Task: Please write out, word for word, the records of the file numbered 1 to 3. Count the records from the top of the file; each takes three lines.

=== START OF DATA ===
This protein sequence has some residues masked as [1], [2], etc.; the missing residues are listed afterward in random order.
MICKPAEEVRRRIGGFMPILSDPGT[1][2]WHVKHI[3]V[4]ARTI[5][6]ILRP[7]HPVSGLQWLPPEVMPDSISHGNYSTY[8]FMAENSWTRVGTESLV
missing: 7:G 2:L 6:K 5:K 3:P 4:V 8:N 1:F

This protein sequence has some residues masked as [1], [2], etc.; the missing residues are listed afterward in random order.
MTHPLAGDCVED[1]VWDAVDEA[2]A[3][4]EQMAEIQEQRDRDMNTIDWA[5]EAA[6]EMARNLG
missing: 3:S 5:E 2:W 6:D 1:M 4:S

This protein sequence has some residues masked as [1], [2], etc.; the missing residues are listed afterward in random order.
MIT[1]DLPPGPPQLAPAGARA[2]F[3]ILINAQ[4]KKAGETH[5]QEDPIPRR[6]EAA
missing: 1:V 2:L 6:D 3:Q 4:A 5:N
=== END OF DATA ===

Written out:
This protein sequence has some residues masked as [1], [2], etc.; the missing residues are listed afterward in random order.
MICKPAEEVRRRIGGFMPILSDPGT[1][2]WHVKHI[3]V[4]ARTI[5][6]ILRP[7]HPVSGLQWLPPEVMPDSISHGNYSTY[8]FMAENSWTRVGTESLV
missing: 7:G 2:L 6:K 5:K 3:P 4:V 8:N 1:F

This protein sequence has some residues masked as [1], [2], etc.; the missing residues are listed afterward in random order.
MTHPLAGDCVED[1]VWDAVDEA[2]A[3][4]EQMAEIQEQRDRDMNTIDWA[5]EAA[6]EMARNLG
missing: 3:S 5:E 2:W 6:D 1:M 4:S

This protein sequence has some residues masked as [1], [2], etc.; the missing residues are listed afterward in random order.
MIT[1]DLPPGPPQLAPAGARA[2]F[3]ILINAQ[4]KKAGETH[5]QEDPIPRR[6]EAA
missing: 1:V 2:L 6:D 3:Q 4:A 5:N